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County to consider in-house attorneys to save money

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At urging of the Rutherford Neighborhood Alliance, Rutherford County commissioners are requesting reports on the cost of setting up an in-house attorney as well as a monthly compilation on lawsuits against the county government.

County Commissioner Jeff Phillips, during a recent Steering & Governmental Affairs meeting, asked Mayor Ernest Burgess to put together "rough figures" on setting up a county legal staff, based on the litigation involving Rutherford County, and report back in three to four months.

Phillips, a veteran commissioner, pointed out the number of lawsuits against the county is "staggering" and seems to be "exploding." He also said he is impressed with the knowledge of County Attorney Josh McCreary and his law firm partners who handle the county's legal matters.

At the request of County Commissioner Robert Peay, staff also will compile a list of legal cases involving the county so commissioners can get a better idea of the amount of litigation McCreary's firm is handling. McCreary, under the county's legal services agreement, became the county attorney in 2016 after former County Attorney Jim Cope resigned before pleading guilty to insider trading involving his position as a board member of Pinnacle Financial Partners.

Rutherford Neighborhood Alliance, a political advocacy group, presented county officials with a letter and report in late February detailing potential over-billing by the county's law firm and suggested creation of an in-house attorney who could handle basic legal work and farm out litigation to private firms, in addition to overseeing the costs of outside legal work.

The RNA letter details how Cope, when he was county attorney, "required" the county to go through condemnation for 100 pieces of property in the Sharpsville and Halls Hill communities, rather than a direct purchase, for the widening of Halls Hill Pike. In six lots alone, though, the firm's legal fees totaled $77,024 for land purchased for $20,345.

A document signed by Mayor Burgess in 2007 shows Cope billed the county $39,750 for 106 title searches and real estate examinations for the Halls Hill acquisitions, each one at $375.

In another example, during the late 1990s expansion of Eagleville School, the county needed seven acres from Brad Huebner, which it acquired through condemnation, a process that lasted from 1998 to 2013 and required 271 court filings, the RNA points out. Ultimately, the county acquired the land for $70,680 but paid legal fees of $125,136, according to the letter.

The alliance's third example, from May 2012, shows the firm's partners at the time, Jim Cope, Evan Cope, Roger Hudson, Thomas Santel Jr., Jeff Reed and McCreary consulted with each other about a contract being formalized for representing Rutherford County.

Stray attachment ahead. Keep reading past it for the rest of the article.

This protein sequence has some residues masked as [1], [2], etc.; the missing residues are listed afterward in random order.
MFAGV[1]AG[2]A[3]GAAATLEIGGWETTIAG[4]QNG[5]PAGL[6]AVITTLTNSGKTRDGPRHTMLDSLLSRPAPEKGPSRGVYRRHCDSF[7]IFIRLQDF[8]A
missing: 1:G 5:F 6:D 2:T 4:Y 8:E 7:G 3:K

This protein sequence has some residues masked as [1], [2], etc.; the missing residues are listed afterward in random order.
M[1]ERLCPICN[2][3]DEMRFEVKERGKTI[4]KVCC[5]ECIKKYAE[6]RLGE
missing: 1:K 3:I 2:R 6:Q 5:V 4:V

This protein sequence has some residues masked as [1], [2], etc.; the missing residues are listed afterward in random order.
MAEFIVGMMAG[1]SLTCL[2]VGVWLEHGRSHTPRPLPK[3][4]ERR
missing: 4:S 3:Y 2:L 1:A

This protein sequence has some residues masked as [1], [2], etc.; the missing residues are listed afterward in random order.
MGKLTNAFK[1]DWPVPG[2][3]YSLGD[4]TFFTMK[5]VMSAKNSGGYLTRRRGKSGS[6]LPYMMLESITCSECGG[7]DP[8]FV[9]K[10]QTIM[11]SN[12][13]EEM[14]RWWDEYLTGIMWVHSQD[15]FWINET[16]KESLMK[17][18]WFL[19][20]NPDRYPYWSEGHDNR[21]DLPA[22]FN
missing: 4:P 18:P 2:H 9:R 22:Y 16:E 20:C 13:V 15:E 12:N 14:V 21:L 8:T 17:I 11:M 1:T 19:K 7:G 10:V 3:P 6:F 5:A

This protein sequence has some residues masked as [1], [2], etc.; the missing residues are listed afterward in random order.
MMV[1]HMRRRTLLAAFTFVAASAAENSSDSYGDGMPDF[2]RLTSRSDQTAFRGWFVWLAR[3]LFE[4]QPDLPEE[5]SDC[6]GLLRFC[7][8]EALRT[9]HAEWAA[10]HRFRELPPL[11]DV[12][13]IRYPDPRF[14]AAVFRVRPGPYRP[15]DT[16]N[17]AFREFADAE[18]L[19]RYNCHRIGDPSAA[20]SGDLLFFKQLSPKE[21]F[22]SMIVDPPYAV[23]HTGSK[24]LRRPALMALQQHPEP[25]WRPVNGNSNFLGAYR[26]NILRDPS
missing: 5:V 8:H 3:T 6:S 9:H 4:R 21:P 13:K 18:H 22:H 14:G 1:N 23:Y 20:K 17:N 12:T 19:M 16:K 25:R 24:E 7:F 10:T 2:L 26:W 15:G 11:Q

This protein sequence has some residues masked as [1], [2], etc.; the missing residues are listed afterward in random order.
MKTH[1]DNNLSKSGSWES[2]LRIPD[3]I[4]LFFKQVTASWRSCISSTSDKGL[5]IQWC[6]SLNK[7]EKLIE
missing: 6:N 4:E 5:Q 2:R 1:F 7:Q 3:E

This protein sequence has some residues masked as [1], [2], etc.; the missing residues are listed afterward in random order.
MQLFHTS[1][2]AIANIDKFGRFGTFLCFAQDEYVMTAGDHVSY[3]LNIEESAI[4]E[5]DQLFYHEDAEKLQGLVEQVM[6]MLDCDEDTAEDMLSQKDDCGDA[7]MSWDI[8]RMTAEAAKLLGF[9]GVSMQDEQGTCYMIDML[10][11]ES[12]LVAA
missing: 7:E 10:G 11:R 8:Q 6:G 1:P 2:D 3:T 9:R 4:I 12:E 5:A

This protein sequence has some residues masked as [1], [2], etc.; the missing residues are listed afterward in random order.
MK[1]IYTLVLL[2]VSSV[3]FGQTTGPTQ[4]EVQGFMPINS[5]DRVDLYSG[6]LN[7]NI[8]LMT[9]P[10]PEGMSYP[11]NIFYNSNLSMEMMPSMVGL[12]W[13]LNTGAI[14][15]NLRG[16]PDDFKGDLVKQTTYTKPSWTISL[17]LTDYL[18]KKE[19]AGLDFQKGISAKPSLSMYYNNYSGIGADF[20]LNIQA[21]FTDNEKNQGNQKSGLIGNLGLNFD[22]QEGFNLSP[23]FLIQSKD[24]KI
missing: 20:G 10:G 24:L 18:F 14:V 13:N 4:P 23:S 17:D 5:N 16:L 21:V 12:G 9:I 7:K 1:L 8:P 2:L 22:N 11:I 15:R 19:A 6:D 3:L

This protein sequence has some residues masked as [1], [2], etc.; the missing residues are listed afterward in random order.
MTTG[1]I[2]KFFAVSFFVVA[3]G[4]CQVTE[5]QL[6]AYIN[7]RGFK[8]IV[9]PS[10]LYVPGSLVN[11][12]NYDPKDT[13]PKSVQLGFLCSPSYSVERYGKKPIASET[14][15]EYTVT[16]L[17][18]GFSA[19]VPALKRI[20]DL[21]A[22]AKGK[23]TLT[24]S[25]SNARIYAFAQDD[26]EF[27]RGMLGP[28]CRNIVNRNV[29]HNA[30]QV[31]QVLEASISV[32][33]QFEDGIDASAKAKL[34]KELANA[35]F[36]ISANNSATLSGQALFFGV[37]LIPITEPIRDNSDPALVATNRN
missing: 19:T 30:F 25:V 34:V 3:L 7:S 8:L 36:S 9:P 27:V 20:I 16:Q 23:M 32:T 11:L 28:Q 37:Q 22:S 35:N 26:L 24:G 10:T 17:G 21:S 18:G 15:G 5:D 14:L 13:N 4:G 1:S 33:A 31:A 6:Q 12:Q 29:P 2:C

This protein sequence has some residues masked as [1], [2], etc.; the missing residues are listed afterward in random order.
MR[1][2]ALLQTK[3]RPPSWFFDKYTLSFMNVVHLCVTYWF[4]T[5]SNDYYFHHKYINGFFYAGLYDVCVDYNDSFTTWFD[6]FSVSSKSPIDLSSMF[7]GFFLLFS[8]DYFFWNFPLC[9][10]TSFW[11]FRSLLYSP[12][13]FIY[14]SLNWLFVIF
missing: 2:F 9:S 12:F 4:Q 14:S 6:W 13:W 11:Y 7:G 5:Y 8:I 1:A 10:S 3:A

The firm billed the county $10,000 for a total of 53.4 hours solely for the attorneys' discussions on the matter.

Rutherford County holds a contract with McCreary for $72,000 annually, plus full employee health insurance. Under a legal services agreement, Cope and his firm are being paid another $104,872, according to Rutherford County finance office.

In addition, the firm is compensated for claims paid through third-party administrators. Under this year's budget, the county set aside $800,000 for judgments and a portion of that would go to the firm for litigation. Members of the firm also are paid for delinquent tax payment work and providing counsel for Rutherford County Schools.

Based on the amount of work McCreary's firm is doing for the county government, its attorneys are making $167 an hour, and he compared that to $300 to $600 an hour private attorneys are making, including one who filed suit against the county recently.

During the steering committee meeting, Commissioner Robert Stevens encouraged consideration of hiring a county attorney who handles basic work such as resolutions, meeting attendance and advice and who oversees outside litigation, along with legal costs. In a separated interview, he said condemnation proceedings can turn expensive and title searches and preparation could run in the $375 range.

He warned fellow commissioners that hiring more than six attorneys would quickly push the county's costs upward of $1 million annually and, in response to a suggestion by another RNA member, said the county would not be able to hire a county attorney for only $100,000 a year.

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